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A respected Southern Baptist pastor and author says “wimpy” pastors and laypersons are the reason Christians are losing the culture war. Why are many Christian leaders silent when religious freedom comes under attack? That question was raised Tuesday evening by Fox News Channel’s Bill O’Reilly and posed to Dr. Robert Jeffress, pastor of First Baptist Church Dallas and author of How Can I Know: Answers to Life’s 7 Most Important Questions. “I think one reason is a lot of Christian leaders have the wrong idea about Jesus,” Jeffress replied when asked the question. “They see Jesus as this little, wimpy guy who walked around plucking daisies and eating birdseed and saying nice things, but never doing anything controversial. The fact is, Jesus did confront his culture with truth — and he ended up being crucified because of it.” The Dallas pastor chastised pastors who shy away from controversy. “Wimpy pastors produce wimpy Christians — and that is why we are losing this culture war,” he emphasized. “I believe it’s time for pastors to say, You know, I don’t care about controversy, I don’t care whether I’m going to lose church members, I don’t care about building a big church. I’m going to stand for truth regardless of what happens.” Jeffress — who also reprimanded school districts and elected officials for caving in — contends secularists are going to take over if pastors and Christians continue to refuse to stand up and wage the necessary battle to secure their constitutional rights. via Pastor: ‘Wimpy’ won’t cut it in culture war. Thoughts? Todd
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Unsettling.  Ugly. According to the pastor: The PURPOSE of this website and the videos on it is to protect Beaverton Grace Bible Church and our families from ongoing slander and criminal accusations of the worst kind. Meaghan Varela has lied to her family, friends, pastors, the police, the Department of Human Services (Child Protection), the court, and the world. Julie Anne Smith has joined her in her lies and heralded them forth to the world on her blog (BGBC Survivors) dedicated to the destruction of our church and families. Exodus 20:16 says, “You shall not bear false witness against your neighbor.” Meaghan Varela and Julie Anne Smith have given “false witness” against our church and families for four years. The statements and videos on this website tell our story of suffering and surviving their assault. We are the TRUE BGBC SURVIVORS. via True BGBC Survivors | Surviving Four Years of Hate, Reviling Accusations, and Criminal Slander. How horrible. But… what would you do? What would you do if you were accused (wrongfully) of child abuse… if your church was accused of horrible things? I have no idea whether or not any of these abuses actually happened. What I do know is that, regardless, this is a horrible public glimpse into a church conflict. Thoughts? Todd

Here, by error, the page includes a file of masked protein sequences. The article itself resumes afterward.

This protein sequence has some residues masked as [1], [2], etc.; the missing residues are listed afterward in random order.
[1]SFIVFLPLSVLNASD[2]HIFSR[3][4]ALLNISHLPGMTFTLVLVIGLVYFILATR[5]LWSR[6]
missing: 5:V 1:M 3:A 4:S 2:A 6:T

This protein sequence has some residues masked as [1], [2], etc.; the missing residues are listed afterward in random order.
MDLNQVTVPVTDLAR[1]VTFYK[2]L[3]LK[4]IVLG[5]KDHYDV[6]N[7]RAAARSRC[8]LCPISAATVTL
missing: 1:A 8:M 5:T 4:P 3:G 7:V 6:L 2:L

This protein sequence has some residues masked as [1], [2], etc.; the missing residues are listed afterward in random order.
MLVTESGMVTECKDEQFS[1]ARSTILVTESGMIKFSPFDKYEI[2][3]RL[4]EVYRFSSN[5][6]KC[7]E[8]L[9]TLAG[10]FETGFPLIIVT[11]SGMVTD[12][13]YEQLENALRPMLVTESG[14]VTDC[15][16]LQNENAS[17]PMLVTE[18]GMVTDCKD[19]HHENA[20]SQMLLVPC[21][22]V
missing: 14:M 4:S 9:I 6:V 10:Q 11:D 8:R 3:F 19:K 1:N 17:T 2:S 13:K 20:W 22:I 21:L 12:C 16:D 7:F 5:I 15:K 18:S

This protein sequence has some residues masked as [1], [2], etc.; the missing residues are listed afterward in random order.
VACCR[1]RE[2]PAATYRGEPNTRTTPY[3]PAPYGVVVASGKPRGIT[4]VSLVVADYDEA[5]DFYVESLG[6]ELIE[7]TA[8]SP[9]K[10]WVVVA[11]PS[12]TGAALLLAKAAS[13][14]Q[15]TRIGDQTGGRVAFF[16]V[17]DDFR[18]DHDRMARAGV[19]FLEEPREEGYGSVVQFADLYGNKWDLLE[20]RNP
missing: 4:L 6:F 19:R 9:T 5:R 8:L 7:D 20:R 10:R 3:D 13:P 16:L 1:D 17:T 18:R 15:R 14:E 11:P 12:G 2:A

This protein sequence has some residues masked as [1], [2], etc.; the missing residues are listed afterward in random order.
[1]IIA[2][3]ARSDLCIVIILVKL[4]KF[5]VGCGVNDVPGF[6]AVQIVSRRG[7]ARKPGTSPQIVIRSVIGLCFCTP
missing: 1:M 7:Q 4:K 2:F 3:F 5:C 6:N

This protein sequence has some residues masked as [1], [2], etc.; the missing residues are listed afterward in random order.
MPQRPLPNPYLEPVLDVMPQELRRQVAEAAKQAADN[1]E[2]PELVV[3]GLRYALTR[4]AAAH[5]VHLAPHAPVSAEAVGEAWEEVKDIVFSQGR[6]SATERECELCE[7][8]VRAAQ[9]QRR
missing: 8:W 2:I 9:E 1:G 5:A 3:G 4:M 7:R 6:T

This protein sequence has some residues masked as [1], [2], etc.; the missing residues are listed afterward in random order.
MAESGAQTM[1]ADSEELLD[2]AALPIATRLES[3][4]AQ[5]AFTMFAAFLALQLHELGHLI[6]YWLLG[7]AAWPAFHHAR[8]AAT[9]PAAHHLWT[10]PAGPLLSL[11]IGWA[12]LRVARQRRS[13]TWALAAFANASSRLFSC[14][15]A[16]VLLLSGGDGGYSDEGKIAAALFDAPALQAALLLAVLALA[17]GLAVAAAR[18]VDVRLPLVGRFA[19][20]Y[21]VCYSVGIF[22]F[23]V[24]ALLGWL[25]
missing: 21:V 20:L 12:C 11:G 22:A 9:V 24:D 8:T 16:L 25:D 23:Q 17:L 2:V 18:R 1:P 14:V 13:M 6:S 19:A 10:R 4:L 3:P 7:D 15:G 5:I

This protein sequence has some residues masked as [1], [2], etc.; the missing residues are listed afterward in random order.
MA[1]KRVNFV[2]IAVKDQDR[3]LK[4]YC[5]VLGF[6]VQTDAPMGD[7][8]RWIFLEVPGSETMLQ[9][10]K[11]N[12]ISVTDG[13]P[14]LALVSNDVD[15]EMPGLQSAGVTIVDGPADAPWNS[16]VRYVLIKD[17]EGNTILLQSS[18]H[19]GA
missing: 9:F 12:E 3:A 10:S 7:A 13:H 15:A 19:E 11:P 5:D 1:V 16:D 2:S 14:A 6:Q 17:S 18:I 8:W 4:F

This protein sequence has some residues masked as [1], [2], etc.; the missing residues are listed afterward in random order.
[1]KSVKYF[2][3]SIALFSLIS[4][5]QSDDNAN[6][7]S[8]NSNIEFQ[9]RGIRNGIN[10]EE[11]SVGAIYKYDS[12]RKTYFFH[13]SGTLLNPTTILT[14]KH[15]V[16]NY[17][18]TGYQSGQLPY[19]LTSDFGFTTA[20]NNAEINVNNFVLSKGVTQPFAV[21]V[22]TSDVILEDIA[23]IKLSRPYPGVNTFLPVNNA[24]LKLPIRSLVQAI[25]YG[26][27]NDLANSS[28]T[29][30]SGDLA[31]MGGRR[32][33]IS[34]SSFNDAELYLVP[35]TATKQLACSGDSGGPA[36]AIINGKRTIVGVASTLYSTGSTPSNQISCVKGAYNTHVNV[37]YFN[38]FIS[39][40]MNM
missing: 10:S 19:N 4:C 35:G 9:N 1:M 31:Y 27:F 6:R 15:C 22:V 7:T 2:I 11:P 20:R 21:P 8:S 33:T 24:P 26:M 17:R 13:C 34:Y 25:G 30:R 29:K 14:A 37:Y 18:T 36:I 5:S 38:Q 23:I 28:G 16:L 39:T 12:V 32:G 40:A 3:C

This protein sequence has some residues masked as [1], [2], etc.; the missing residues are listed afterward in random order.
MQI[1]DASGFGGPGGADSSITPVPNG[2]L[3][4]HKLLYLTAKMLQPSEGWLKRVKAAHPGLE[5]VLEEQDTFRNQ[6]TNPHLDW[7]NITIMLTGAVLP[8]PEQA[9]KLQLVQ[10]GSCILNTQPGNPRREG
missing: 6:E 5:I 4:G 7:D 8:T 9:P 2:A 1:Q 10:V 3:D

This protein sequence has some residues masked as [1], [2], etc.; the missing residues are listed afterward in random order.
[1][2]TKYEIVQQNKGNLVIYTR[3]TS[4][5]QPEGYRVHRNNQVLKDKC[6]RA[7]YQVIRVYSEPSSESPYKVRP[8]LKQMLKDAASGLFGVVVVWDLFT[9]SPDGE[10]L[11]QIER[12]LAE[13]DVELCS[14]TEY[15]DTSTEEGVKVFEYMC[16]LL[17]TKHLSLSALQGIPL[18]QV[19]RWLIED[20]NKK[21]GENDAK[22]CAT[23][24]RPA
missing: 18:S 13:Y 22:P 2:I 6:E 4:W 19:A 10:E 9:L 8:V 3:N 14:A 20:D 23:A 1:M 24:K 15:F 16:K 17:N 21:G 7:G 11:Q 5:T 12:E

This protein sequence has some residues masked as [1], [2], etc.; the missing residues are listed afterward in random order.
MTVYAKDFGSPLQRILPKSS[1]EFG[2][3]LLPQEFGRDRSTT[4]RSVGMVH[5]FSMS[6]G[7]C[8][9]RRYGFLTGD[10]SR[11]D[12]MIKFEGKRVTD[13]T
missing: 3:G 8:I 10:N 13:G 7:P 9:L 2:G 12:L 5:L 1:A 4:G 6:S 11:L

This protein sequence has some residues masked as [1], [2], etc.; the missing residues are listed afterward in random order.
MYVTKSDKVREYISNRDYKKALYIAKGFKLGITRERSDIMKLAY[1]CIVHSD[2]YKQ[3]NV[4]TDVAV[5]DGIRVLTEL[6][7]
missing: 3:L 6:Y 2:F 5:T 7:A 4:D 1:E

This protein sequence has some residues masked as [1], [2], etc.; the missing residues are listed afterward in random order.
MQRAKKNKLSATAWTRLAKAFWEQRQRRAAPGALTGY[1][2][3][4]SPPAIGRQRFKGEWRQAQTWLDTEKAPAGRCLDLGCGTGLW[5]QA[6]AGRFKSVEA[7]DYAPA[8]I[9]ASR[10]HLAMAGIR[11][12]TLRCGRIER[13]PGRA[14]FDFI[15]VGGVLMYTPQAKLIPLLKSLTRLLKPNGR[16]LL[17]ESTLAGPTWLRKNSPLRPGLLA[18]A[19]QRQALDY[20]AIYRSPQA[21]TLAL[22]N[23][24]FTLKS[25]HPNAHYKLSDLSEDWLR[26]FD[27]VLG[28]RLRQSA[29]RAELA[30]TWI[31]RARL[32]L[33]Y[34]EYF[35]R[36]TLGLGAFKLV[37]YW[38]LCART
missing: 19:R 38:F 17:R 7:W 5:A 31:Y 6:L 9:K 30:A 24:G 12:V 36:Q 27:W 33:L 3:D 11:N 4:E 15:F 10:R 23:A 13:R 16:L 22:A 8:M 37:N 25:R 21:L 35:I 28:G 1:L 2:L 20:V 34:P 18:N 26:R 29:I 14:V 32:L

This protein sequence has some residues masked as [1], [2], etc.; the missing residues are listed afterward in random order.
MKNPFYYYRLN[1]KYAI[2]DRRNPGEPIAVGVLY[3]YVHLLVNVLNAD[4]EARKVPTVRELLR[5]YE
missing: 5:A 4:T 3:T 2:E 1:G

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Artie Davis reminds us that feedback is critical for those of us in leadership.  As church leaders, we can’t just go it on our own.  If we’re wise, we will value the leadership of three groups of people:

  1) Your Leadership Circle

These are the ones closest to you. You lead and work with them on a daily and weekly basis. They know your habits and what you expect, and how you react in certain situations.

2) Those on the Inside

Those inside your church also have a unique perception of you. They are generally positive, but what about those on the fringe? How will you pull them in to the vision if they don’t really care for you as an individual?

3) Those on the Outside

How do the people outside your church see you? Are you committed to the community, are you seen as humble and caring, arrogant and prideful? Read more of Artie’s thoughts here… Who are YOU listening to? And who do you NOT listen to? How do YOU deal with feedback and criticism? Todd